On-line version ISSN 2219-0635
Print version ISSN 0030-2465
Onderstepoort j. vet. res. vol.82 n.1 Cape Town 2015
Mahder M. YimerI; Dereje G. BulaII; Tsegabirhan K. TesamaI; Kassaw A. TadesseI; Birhanu H. AberaI
ICollege of Veterinary Medicine, Mekelle University, Ethiopia
IIKaliti Tsetse Mass Rearing and Irradiation Centre, Southern Tsetse Fly Eradication Project, Ministry of Science and Technology, Addis Ababa, Ethiopia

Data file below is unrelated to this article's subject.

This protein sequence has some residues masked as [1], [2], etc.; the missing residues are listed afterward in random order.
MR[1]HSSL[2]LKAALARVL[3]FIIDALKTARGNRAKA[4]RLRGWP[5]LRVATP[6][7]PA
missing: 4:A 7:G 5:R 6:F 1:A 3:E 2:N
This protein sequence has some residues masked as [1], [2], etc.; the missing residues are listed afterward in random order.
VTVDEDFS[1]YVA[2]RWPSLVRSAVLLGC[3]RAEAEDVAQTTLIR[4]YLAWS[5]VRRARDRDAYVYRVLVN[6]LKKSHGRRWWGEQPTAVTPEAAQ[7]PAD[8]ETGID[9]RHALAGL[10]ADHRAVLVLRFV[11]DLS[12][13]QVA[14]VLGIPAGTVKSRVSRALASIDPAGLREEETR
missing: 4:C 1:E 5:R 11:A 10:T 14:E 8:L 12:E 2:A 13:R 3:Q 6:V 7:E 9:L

Glossina pallidipes salivary gland hyperplasia (GpSGH) syndrome caused by the salivary gland hyperplasia virus reduces the reproduction potential of tsetse flies, posing a serious threat for rearing of sufficient colonies for use of tsetse and trypanosome control using the sterile insect technique. This research was conducted in the Kaliti Tsetse Mass Rearing and Irradiation Centre in Ethiopia with the objective of studying the prevalence of GpSGH syndrome in laboratory colonies of G. pallidipes (Tororo and Arbaminch) reared for release in the implementation of the sterile insect technique and a field strain of G. pallidipes Arbaminch. Presence or absence of GpSGH was determined when pathological features of the salivary gland were revealed after dissection. The overall prevalence of GpSGH syndrome in laboratory colonies was 48.3% (747/1548) with a statistically significant (z = 17.30, p = 0.001) prevalence of 70.2% (544/775) in Arbaminch colonies and 26.26% (203/773) in Tororo colonies. The prevalence of GpSGH in laboratory flies fed according to the clean blood feeding protocol was 68.9% and 22.4% in Arbaminch and Tororo strains respectively. It was 70.5% and 27.2% respectively in laboratory colonies of Arbaminch and Tororo strains fed according to the standard membrane feeding protocol. The difference in prevalence of the disease between the two feeding protocols was not statistically significant in either Arbaminch (z = 0.361, p = 0.359) or Tororo (z = 1.22, p = 0.111) strains. The prevalence of SGH in wild G. pallidipes Arbaminch strain was 3% (15/500) and was significantly (z = 23.61, p < 0.001) lower than in the laboratory strain. The effect of age and density-related stress on the development of GpSGH was not statistically significant. The prevalence of GpSGH in the newly emerging (teneral) flies in the laboratory colonies was 66.7% and 20% in the Arbaminch and Tororo strains respectively. For all considered risk factors, the prevalence was much higher in G. pallidipes Arbaminch laboratory colonies.